WASHINGTON -- The United States and Switzerland have agreed to increase the amount of tax information they share to help crack down on tax evasion.
The Treasury Department said Friday that the two nations concluded negotiations on an amended tax treaty. The discussions took place as U.S. legal authorities conduct investigations into allegations that giant Swiss bank UBS helped thousands of U.S. customers evade taxes.
Treasury Secretary Timothy Geithner said the Obama administration is committed to reducing offshore tax evasion.
"This treaty will increase our ability to enforce our tax law and will help bring an end to an era of offshore accounts and investments being used for tax evasion," Geithner said.
The protocol, which the two countries are expected to sign in the next few months, would revise the existing U.S.-Switzerland treaty to allow for a greater exchange of information as permitted by a model income tax convention adopted by the Paris-based Organization for Economic Co-operation and Development.
The negotiations over a strengthened tax treaty were taking place as U.S. authorities have been pressing UBS to hand over the names of 52,000 clients suspected of tax evasion.
A federal judge in Miami has scheduled hearings July 13-15 on the Internal Revenue Service's attempt to obtain the names of the 52,000 U.S. account holders. The Swiss government had claimed in court filings that the case might jeopardize the progress of the tax treaty talks and that turning over the names would violate Swiss law.
UBS already has paid $780 million in fines and restitution to settle allegations it helped U.S. customers evade taxes.
Swiss banks, which have a tradition of secrecy in financial matters, hold an estimated $2 trillion in foreign money, and financial services add about 12% to the country's economic output. According to the Boston Consulting Group, these holdings total one-fourth of the world's foreign-owned assets.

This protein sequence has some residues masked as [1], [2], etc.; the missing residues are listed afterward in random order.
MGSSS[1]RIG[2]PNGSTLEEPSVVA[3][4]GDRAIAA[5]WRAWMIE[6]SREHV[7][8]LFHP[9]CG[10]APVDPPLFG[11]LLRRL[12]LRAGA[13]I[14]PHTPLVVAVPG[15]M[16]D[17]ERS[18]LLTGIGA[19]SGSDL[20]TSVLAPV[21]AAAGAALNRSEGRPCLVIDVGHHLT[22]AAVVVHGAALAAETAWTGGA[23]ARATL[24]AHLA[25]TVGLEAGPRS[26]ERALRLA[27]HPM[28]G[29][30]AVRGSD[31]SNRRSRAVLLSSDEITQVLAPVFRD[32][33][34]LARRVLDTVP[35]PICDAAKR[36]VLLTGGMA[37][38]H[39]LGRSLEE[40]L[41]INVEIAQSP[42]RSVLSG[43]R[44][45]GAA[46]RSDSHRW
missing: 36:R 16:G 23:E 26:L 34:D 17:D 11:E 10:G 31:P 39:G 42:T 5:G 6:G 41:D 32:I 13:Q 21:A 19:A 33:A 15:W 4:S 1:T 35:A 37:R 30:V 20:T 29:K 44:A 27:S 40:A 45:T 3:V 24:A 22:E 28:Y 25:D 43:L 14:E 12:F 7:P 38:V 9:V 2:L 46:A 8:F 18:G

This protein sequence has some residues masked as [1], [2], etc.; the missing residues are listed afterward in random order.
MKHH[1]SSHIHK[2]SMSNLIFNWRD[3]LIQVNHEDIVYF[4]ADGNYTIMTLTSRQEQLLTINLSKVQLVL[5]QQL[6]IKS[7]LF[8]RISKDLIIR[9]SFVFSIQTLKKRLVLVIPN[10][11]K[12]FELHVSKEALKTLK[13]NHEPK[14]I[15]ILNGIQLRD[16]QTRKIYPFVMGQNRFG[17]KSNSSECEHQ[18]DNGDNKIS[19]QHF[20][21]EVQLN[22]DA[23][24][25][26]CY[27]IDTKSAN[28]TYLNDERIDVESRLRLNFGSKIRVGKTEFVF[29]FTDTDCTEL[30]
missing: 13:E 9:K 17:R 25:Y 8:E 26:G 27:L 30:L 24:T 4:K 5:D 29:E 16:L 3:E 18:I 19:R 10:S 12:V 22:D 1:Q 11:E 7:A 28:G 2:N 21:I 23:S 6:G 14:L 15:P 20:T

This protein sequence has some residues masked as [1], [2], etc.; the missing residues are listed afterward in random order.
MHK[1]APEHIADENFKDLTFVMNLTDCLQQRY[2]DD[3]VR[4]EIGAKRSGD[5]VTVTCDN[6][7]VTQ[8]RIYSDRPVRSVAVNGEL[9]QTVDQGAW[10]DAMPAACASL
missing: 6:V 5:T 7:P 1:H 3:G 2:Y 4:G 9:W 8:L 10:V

In a statement issued in Bern, the Swiss Economics Ministry said the agreement with the U.S. was reached after a final three days of negotiations. The ministry said Swiss businesses and local governments would be given the chance to comment on the proposed changes. Switzerland's Federal Council and Parliament will decide if the new agreement is allowed to take effect.
Since taking office in January, the Obama administration has been pushing initiatives to close loopholes that have allowed U.S. investors to evade taxes by using offshore tax havens.
At the Group of 20 leaders summit in London in April, President Obama backed efforts to boost adherence by all countries to international standards for exchange of tax information as part of a package of initiatives adopted to deal with the global economic crisis.
Switzerland and other countries considered bastions of banking secrecy have come under pressure from the U.S., Germany, France and Britain to crack down on their tax evaders.
Obama's budget proposals to Congress also include increased support for the IRS to reduce the amount of taxes lost through the illegal use of hidden accounts by wealthy investors.
Besides Switzerland, Treasury also recently concluded tax information exchange agreements with Gibraltar and Luxembourg.